* Revenues seen rising by 3 pct in euro terms this year-CEO
* Operating profit margin seen at 14-15 pct of revenues-CEO
* Board considering 1-10 stock split to boost liquidity
* Shares down 0.9 pct, slightly underperforming market
(Adds detail, more comments, market reaction)
BUDAPEST, Feb 7 Hungarian drugmaker Richter
flagged a further fall in profitability for 2013 on
Thursday due to rising sales costs and higher research and
development spending on new products.
Richter earlier reported a 53 percent rise in fourth-quarter
net profit, recovering from a loss its financial operations
posted a year earlier and benefiting from declines in
administrative and other operating costs.
But for the full year, Richter's operating profit margin
fell to 15.4 percent of revenues from 19.8 percent a year ago
due to the cost of expanding its sales network in Western
Europe, as well as rising research and development spending.
Richter, which makes gynaecological, cardiovascular and
central nervous system drugs, said its revenues could rise by 3
percent this year from 1.13 billion euros in 2012, but operating
profit margin could sink further to 14-15 percent.
At 0937 GMT, its shares were 0.9 percent lower at 37,010
forints on the Budapest Stock Exchange, slightly underperforming
the blue chip index, which was 0.2 percent lower.
Chief Executive Erik Bogsch told a news conference Richter
expected sales and marketing spending to inch up to about 29
percent of revenues in 2013 from 28.4 percent last year, while
research and development spending is estimated at 12-13 percent,
a notch above 11.9 percent in 2012.
He said Richter received a milestone payment worth about $15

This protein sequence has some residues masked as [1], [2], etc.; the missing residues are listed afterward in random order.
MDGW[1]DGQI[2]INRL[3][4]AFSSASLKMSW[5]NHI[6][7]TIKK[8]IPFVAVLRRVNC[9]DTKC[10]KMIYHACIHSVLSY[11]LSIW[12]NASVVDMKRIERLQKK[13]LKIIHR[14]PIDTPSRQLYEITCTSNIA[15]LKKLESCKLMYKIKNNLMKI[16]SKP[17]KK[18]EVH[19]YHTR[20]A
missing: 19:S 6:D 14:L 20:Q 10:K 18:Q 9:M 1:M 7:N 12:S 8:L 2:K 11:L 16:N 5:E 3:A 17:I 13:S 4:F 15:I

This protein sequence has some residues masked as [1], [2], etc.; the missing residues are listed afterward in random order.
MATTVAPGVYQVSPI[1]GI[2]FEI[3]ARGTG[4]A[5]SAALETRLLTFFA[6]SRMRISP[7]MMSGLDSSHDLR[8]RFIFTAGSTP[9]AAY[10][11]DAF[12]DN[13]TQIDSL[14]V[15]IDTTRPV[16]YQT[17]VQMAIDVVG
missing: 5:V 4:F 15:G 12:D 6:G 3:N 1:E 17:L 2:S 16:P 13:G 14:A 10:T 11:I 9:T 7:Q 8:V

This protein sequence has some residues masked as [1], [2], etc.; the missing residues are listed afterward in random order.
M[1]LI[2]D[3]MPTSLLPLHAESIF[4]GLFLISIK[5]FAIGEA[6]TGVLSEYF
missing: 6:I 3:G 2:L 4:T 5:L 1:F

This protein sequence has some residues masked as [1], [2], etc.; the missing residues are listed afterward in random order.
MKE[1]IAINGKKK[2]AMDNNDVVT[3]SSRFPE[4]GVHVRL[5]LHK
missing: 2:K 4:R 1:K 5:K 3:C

million in the first quarter after its U.S. partner Forest
Laboratories Inc. submitted a new drug application to
the U.S. Food and Drug Administration (FDA) for anti-psychotic
"In a favourable case this procedure can conclude by the end
of the year and in a favourable case the drug could hit the
market in 2014," Bogsch said, adding the company may receive
another milestone payment after FDA approval.
He said bargaining government price subsidies for Esmya, a
medicine to treat uterine fibroids, took longer than expected
but the company still expected revenue from this product to rise
more than four-fold to 15 million euros this year.
Bogsch said the company would not change its dividend
policy, which targets a payout of 25 percent of net profit to
However he added that Richter's board was considering a 1 to
10 stock split to boost the liquidity of shares, an idea that
has already come up several times in the past.
"The main goal is to boost liquidity," Bogsch said. "The
board is now leaning towards this, but a full assessment is
still under way."
(Reporting by Gergely Szakacs; Editing by Erica Billingham and